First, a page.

The hid­den life of spe­cial districts

The Denver Post - - OPINION - By Robert Grey Guest Com­men­tary

Mu­nic­i­pal­i­ties cre­ate spe­cial districts as quasi-gov­ern­men­tal en­ti­ties for a va­ri­ety of pur­poses — and there are a lot of them.

In the grand scheme of life, who cares about an ex­tra $20 or $30 of taxes col­lected by an­other tax­ing author­ity? I do and you should.

Lo­cal main­te­nance districts (LMD) are cre­ated to op­er­ate, main­tain, re­pair and re­place streetscape im­prove­ments. Lo­cal im­prove­ment districts (LID) are cre­ated to con­struct neigh­bor­hood im­prove­ments. Busi­ness im­prove­ment districts (BID) pro­vide ser­vices unique to the com­mer­cial na­ture of districts.

Once these districts are cre­ated, the city has very lit­tle to do with the day-to-day oper­a­tion. The re­spon­si­bil­ity for the dis­trict shifts to an ap­pointed board of di­rec­tors who con­trols the tax rev­enue and the on­go­ing oper­a­tion. Some of these districts con­tinue to ex­ist long after their pe­riod of use­ful­ness or could ben­e­fit from hav­ing more eyes on them.

Are spe­cial districts re­ally hid­den? Not if you look for them. They are out in the open and listed in the de­tail of your prop­erty tax state­ment. You prob­a­bly re­ceive a pub­lic no­tice in the mail of a bud­get meet­ing. How­ever, they might as well be hid­den, be­cause most peo­ple pay no at­ten­tion to them. Why? The spe­cial dis­trict tax as­sess­ment does not rep­re­sent a sig­nif­i­cant per­cent­age of the to­tal prop­erty tax bill.

In my own Union Sta­tion neigh­bor­hood, I dis­cov­ered the Del­gany Street Lo­cal Main­te­nance Dis­trict, and the Cherry Creek Subarea Busi­ness Im­prove­ment Dis­trict. The in­fra­struc­ture in my neigh­bor­hood was de­te­ri­o­rat­ing. The trees and side­walks needed at­ten­tion. I won­dered if either of these en­ti­ties had any work plan or funds to ad­dress some of these is­sues. I dis­cov­ered the an­swer was “Yes!”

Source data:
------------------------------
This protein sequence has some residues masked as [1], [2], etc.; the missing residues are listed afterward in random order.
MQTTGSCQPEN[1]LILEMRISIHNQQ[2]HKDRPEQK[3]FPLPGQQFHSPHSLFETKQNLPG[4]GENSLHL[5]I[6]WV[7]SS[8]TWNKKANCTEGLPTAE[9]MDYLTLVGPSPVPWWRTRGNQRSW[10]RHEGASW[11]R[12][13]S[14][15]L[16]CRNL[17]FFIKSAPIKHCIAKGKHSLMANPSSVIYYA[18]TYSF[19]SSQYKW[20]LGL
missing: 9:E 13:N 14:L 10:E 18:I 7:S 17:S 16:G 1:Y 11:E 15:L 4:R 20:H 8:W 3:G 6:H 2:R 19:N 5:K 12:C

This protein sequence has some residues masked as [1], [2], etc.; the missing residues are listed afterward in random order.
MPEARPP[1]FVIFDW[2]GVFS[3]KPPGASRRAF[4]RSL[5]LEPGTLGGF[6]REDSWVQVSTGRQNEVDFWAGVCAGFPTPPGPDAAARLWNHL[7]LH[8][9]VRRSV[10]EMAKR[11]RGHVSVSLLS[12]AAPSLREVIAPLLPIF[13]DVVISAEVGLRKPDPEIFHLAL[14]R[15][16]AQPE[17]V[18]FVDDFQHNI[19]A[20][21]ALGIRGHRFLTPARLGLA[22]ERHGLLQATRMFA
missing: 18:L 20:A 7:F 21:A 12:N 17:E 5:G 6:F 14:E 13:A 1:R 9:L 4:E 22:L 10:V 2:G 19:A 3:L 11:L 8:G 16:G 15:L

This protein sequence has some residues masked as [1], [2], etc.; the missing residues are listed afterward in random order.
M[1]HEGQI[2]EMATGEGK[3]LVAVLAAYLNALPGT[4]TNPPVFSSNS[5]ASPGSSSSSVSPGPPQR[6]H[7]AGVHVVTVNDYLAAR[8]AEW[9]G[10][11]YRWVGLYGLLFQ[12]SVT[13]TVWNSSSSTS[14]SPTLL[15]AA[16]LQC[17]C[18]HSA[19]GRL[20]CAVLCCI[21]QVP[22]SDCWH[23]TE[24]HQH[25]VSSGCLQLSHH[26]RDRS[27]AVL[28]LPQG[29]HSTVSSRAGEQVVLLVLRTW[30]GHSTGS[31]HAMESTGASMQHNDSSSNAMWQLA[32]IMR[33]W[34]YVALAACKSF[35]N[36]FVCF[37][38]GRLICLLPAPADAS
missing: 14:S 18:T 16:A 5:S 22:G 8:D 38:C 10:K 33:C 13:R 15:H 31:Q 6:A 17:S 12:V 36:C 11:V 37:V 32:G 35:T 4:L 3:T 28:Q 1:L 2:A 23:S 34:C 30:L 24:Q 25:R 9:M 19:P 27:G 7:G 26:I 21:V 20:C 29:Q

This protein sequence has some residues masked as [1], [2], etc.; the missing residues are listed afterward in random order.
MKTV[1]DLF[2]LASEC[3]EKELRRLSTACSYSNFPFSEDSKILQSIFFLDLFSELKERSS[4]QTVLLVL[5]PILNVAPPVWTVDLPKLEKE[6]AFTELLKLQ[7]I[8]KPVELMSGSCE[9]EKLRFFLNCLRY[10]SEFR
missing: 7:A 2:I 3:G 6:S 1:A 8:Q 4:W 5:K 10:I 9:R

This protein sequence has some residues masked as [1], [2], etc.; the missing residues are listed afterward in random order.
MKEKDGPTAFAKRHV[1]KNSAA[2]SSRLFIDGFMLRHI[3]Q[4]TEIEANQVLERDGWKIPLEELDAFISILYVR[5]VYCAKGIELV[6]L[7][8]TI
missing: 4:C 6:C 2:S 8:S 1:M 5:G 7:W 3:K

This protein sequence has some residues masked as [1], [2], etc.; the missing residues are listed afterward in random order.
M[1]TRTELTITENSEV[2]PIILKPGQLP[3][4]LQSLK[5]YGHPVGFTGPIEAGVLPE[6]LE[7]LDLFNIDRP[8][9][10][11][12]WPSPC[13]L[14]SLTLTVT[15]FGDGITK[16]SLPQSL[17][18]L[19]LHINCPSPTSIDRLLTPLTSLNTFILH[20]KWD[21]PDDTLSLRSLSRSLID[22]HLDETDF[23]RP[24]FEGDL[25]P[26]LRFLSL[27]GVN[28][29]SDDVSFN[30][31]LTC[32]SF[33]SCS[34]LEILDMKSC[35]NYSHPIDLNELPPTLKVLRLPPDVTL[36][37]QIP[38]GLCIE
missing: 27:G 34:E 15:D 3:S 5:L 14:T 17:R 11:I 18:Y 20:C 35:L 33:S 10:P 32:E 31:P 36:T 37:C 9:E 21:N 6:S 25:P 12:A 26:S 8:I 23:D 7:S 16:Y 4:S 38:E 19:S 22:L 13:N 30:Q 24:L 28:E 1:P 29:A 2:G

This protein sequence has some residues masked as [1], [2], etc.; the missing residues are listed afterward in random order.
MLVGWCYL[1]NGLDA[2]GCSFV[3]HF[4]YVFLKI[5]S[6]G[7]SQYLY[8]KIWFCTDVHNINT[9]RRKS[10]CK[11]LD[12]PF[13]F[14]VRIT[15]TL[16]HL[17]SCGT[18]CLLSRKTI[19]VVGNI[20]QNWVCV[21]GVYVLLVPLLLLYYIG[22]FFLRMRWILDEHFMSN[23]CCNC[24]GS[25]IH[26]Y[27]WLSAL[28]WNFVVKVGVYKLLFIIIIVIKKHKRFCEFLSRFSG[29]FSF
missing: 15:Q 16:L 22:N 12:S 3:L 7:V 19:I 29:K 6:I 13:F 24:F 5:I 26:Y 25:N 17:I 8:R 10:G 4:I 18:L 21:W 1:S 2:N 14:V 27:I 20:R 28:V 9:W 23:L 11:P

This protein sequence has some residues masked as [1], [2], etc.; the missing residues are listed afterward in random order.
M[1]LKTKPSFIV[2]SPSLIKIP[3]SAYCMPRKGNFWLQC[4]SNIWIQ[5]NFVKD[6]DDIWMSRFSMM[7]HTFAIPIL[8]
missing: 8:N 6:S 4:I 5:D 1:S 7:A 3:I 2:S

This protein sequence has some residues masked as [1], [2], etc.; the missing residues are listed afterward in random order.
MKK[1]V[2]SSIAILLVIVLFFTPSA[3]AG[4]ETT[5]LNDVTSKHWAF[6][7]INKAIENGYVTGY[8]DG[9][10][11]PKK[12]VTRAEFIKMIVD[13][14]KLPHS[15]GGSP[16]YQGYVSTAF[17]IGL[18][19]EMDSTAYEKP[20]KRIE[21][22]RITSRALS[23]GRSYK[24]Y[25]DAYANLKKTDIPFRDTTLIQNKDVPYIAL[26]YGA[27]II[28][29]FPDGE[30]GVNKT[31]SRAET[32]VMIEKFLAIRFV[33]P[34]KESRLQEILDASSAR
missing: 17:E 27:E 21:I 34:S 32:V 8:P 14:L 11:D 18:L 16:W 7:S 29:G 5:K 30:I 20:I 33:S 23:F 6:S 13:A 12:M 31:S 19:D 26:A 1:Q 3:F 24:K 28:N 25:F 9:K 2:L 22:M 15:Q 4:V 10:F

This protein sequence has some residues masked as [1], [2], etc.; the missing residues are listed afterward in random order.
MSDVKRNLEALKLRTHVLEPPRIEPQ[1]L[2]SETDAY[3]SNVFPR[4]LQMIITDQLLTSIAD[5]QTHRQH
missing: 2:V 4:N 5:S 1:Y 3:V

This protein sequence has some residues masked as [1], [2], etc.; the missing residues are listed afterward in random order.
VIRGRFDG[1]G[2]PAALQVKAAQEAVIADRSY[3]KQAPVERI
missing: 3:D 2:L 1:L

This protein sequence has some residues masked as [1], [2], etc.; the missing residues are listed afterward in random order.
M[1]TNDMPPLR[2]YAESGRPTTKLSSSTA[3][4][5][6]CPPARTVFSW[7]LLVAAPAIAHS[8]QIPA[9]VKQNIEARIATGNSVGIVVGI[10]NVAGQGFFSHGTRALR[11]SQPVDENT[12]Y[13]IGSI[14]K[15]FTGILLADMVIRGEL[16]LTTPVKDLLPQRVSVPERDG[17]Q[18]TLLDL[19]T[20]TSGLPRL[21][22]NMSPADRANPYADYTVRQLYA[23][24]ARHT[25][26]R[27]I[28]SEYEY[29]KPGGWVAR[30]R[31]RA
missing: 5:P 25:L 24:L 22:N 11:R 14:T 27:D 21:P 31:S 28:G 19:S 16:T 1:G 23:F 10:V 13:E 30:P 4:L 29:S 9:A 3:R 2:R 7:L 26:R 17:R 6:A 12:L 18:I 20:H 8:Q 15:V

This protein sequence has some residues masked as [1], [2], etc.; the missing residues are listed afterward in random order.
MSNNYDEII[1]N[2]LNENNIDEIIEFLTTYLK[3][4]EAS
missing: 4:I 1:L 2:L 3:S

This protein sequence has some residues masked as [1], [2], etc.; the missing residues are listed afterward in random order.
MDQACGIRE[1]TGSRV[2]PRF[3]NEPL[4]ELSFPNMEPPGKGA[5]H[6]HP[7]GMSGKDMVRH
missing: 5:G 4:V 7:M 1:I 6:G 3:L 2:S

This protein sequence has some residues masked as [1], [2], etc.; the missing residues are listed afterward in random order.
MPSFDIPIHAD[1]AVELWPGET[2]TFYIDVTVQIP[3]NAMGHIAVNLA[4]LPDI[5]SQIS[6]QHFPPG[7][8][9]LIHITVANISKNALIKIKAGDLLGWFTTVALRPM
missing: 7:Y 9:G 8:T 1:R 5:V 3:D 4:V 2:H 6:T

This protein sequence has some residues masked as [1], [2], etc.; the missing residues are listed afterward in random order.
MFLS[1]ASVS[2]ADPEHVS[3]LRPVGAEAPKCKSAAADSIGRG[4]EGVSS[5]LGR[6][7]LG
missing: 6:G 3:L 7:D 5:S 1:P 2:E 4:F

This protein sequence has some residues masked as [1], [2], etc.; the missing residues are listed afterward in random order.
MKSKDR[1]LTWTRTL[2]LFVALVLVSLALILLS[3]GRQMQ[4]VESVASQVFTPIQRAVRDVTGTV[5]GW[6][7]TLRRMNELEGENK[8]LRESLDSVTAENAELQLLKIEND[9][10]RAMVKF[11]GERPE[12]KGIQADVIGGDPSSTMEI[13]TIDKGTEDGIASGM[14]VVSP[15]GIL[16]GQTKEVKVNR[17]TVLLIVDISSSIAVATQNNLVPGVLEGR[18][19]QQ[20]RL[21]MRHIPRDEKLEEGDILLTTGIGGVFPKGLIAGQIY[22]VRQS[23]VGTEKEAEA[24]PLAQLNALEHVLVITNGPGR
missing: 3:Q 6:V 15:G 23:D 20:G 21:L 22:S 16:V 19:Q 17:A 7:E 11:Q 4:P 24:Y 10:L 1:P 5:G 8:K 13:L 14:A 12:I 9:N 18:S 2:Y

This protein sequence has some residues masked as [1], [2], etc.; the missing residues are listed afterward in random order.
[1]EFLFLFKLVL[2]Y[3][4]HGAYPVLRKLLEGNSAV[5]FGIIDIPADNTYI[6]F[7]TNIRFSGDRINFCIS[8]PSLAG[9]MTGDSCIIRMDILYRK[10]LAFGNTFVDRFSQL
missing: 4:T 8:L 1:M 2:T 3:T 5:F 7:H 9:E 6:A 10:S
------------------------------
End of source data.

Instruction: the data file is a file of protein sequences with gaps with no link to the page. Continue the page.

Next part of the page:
Who de­cides how much money to col­lect from tax­pay­ers? How is the money spent? Who de­cides what projects have pri­or­ity? Each dis­trict has a board of di­rec­tors ap­pointed by the Den­ver mayor em­pow­ered to make all those de­ci­sions. In my case, both boards cu­ri­ously were made up of the same peo­ple who had served on these boards for decades. Dig­ging deeper, I dis­cov­ered that both boards had va­can­cies, so I ap­plied and was ap­pointed by the mayor. As a money man­ager, fidu­ciary and trea­surer of our Mas­ter Home­own­ers As­so­ci­a­tion, I just wanted some­one to “show me the money.” Here is what I learned:

Be­tween the two districts, more than $35,000 in tax rev­enue was bud­geted for 2017.

The BID had le­gal over­head ex­penses of $3,500 per year on $15,000 of rev­enue and had suspended its “work plan” for mul­ti­ple years due to con­struc­tion in the neigh­bor­hood.

The bud­geted line items for the LMD had very lit­tle to do with ac­tual ex­penses of prior years.

The LMD had no con­flict-of-in­ter­est policy re­gard­ing pay­ments made to di­rec­tors or their busi­nesses.

The districts were not co­or­di­nat­ing or com­mu­ni­cat­ing with an over­lap­ping HOA Mas­ter As­so­ci­a­tion on in­fra­struc­ture is­sues.

There was only one sched­uled meet­ing per year and it was held out­side the dis­trict bound­aries.

Be­tween the two districts there was $100,000 avail­able for oper­a­tion, main­te­nance and cap­i­tal im­prove­ments.

The LMD paid for wa­ter­ing of planters that were not within the dis­trict — whoops!

My pur­pose in shar­ing this in­for­ma­tion is not to ques­tion the value of spe­cial districts or to di­min­ish the thank­less job of serv­ing as a board mem­ber, but rather to cre­ate a call to ac­tion for the tax­pay­ers to get in­volved in their spe­cial districts.

In my case, my LMD re­placed de­mol­ished curb­ing, re­paired ag­ing benches, ar­ranged reg­u­lar trash re­moval, con­tracted ar­bor main­te­nance, co­or­di­nated over­lap­ping districts, re­cruited a new board mem­ber, re­lo­cated the an­nual meet­ing to the neigh­bor­hood, and en­gaged the tax­pay­ing res­i­dents. The BID has a work plan to main­tain and man­age the 15th Street streetscape from We­watta to Lit­tle Raven and is also con­sid­er­ing a spe­cial project to cre­ate his­tor­i­cal mark­ers that doc­u­ment key lo­ca­tions of past sig­nif­i­cance. The hid­den life of districts has be­come a hid­den gem.

Robert Grey is a mem­ber of two spe­cial dis­trict boards, a com­mu­nity ac­tivist, and a res­i­dent of Den­ver’s Union Sta­tion neigh­bor­hood.

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